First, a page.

Throughout the Vatican Museum there are areas where the floors are from ancient Roman mosaics created with thousands of small pieces. Many are roped off and with no flash allowed indoors, natural light made for some interesting photos.
We all know what the Nazis did to the Jews during WW II but I was not aware that it happened in Rome as well. The plaque in the upper right is a reminder that on October 16,1943, the Nazis brought trucks to this spot in the Jewish Quarter and rounded up thousands for deportation to Auschwitz.
To paraphrase Yogi Berra it’s so crowded at the Spanish Steps no one goes there anymore.
The day we were at the Colosseum there were thousands of visitors even on a Wed in March. I was naively thinking there wouldn’t be many people and I would be able to get some shots without anyone in them. No way but there was a mound of rubble which I used in this photo. Just below the rubble were those thousands of people.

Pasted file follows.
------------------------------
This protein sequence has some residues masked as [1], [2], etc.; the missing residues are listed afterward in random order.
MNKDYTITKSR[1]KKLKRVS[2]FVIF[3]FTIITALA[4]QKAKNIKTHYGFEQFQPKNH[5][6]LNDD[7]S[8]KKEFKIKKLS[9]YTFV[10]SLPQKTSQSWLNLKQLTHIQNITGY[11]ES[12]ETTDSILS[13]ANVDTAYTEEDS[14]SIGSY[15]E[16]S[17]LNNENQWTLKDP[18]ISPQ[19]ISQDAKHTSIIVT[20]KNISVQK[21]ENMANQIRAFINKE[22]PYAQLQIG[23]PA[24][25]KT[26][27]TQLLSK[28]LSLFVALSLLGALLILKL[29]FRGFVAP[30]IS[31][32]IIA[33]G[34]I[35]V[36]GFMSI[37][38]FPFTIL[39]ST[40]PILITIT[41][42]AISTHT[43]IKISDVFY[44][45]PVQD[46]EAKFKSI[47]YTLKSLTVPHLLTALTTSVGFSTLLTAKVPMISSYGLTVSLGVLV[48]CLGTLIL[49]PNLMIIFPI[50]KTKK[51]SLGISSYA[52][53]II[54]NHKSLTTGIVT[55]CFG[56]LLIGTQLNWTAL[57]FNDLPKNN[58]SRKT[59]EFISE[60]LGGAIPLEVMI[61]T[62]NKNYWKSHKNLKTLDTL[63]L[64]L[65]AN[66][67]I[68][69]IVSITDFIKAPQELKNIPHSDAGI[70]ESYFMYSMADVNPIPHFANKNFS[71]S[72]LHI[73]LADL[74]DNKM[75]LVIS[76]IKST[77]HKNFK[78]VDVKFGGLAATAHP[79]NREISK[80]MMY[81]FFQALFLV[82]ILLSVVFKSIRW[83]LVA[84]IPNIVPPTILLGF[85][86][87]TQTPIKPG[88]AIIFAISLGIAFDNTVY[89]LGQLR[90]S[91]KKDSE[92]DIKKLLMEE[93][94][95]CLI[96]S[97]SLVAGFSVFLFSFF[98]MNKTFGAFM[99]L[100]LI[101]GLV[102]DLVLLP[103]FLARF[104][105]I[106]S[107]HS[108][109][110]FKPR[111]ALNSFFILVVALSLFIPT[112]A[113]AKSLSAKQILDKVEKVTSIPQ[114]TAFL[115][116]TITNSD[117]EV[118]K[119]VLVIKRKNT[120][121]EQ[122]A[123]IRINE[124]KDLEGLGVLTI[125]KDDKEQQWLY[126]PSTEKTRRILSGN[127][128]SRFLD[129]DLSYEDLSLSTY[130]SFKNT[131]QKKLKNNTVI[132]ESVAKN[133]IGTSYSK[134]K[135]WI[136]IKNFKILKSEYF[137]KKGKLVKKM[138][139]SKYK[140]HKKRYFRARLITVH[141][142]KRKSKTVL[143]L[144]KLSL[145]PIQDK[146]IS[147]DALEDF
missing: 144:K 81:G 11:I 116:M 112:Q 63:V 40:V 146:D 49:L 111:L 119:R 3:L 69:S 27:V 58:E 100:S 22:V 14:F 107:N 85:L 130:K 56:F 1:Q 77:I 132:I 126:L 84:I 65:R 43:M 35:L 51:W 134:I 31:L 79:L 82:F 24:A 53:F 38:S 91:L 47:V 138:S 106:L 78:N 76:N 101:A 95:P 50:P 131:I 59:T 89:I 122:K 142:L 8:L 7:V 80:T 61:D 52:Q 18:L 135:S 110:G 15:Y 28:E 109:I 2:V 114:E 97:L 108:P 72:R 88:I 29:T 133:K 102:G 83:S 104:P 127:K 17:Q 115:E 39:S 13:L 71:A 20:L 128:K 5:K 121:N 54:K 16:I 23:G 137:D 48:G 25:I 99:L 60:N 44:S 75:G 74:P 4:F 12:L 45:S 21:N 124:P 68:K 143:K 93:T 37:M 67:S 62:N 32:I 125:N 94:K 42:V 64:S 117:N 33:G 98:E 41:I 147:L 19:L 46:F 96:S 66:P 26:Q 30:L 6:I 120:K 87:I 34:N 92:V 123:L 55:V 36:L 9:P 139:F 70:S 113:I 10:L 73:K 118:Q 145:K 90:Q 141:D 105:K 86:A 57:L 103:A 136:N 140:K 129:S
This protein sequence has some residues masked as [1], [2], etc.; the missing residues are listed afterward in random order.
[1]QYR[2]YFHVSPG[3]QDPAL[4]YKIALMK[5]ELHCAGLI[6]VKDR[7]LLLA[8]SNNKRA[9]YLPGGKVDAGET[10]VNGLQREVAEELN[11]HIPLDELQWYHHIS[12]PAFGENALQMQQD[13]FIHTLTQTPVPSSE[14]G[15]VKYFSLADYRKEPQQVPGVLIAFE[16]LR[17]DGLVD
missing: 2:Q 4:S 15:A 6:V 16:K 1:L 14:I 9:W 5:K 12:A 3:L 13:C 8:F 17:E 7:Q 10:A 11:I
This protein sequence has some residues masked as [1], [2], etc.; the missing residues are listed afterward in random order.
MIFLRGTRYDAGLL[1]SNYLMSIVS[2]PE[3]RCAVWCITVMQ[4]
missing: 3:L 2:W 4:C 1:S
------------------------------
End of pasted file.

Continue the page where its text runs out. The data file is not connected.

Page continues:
I had no idea how big it is. It’s the largest amphitheater in the world and was built in just 8 years, 71AD to 80AD. A remarkable place
We have returned from Rome with many photos to share. This is a typical street in Ostia Antica, the Roman port city at the mouth (ostium) of the Tiber River, which was founded around 620 B.C. It was home to 60,000 people at one time and was abandoned with the fall of the Roman Empire.
There is a remote area inland from the Central Coast that becomes yellow after it rains.
I spent a few days in the Sedona area earlier this week and found time to photograph my favorite rock.
The Central Coast of California has been short of rain the last couple of years but we’ve had some recently and this is how things look.